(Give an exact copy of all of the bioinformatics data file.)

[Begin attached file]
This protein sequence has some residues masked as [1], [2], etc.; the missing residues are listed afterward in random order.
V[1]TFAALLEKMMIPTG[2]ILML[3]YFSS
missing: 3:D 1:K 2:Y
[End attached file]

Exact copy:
This protein sequence has some residues masked as [1], [2], etc.; the missing residues are listed afterward in random order.
V[1]TFAALLEKMMIPTG[2]ILML[3]YFSS
missing: 3:D 1:K 2:Y